09 December 2017

Forgot BIOS password and removing CMOS battery does not work?

In the "good old days", if you forgot your BIOS password, all you had to do was open up the computer, remove the CMOS battery or remove the jumper near the battery and your CMOS password would get reset to no password.

That's changed now. I recently reset my laptop to CMOS factory default settings, saved and exited, and it asked for a password the next time I wanted to enter the CMOS settings. I had not even set a password!!!

Opening up the laptop and finding the CMOS battery was an interesting proposition, so I did just that. Removed the battery, replaced it after 30 seconds, put back all components, started the laptop and it still asked for a password. Darn! Going through the laptop manual showed that the battery had to be removed and kept aside for at least an hour.
Ok good. So I did that. Waited for more than an hour, put back all components, started the laptop and bang. There was the password prompt again!
Turns out that there was a person who even kept the battery aside for three months and yet the password didn't reset. It's likely to be stored in a more permanent location in memory in today's computers.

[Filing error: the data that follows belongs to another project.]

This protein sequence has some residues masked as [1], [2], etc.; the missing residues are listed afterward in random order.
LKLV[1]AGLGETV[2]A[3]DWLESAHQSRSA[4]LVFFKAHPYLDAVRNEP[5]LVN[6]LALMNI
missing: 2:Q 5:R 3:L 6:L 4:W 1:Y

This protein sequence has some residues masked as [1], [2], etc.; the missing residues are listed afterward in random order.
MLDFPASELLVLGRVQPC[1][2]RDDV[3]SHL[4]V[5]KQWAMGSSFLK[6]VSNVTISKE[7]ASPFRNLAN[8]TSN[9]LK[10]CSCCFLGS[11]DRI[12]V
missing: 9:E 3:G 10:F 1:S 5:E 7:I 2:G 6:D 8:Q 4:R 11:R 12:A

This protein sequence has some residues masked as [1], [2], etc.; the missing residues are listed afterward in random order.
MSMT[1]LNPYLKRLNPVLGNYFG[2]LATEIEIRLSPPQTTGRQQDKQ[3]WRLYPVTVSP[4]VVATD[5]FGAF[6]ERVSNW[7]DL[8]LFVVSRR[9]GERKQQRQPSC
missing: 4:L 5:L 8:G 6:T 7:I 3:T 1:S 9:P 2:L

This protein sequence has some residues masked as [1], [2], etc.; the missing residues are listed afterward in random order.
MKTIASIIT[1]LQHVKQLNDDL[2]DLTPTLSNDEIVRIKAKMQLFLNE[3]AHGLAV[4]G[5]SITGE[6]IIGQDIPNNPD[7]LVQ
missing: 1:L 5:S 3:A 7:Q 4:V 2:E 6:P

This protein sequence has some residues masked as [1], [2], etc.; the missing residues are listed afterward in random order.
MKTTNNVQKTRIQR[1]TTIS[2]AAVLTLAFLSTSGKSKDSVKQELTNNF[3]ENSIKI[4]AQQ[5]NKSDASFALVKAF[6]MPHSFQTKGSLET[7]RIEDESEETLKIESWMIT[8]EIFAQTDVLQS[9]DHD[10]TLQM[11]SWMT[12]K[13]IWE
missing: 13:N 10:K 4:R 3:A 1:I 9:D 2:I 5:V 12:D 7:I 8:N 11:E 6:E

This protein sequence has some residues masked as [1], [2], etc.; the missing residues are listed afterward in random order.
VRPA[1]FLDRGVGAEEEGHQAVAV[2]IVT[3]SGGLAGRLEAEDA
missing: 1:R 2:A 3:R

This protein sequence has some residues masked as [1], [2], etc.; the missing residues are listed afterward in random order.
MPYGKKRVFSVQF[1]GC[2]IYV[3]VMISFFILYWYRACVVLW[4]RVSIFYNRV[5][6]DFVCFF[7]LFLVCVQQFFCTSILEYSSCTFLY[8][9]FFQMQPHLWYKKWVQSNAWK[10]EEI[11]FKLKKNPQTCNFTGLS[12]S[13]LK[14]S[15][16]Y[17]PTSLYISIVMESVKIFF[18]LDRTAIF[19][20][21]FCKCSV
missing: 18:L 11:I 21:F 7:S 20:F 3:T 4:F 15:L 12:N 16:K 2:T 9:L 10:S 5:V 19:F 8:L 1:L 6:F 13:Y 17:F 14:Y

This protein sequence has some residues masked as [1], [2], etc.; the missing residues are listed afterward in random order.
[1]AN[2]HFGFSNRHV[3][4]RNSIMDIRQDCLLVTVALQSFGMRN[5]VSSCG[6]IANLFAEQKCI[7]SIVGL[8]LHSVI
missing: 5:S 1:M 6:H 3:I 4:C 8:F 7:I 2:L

The solution:
After a lot of anxious searching, I found this website. The ultimate guide to resetting the BIOS password.
Turns out that when you take your computer to the official service people, they don't need to know your BIOS password or hack into it with brute force techniques.
They simply use a default password that the manufacturer programs into the motherboard. These are called backdoor codes.

So all you have to do is try out some of the openly available backdoor codes on the website, and if that doesn't work, then try entering some random password three times and your BIOS password prompt will show you a number. Enter that number into this website https://bios-pw.org/ and it'll show you the backdoor password for your BIOS.

That's it! I was able to access my CMOS settings screen again and this time I set my own password.
Do try this before you take your laptop to some service person who'd use the same simple technique and then charge you a bomb because you'd think they used some super secret hacking technique to elegantly solve your problem for you.

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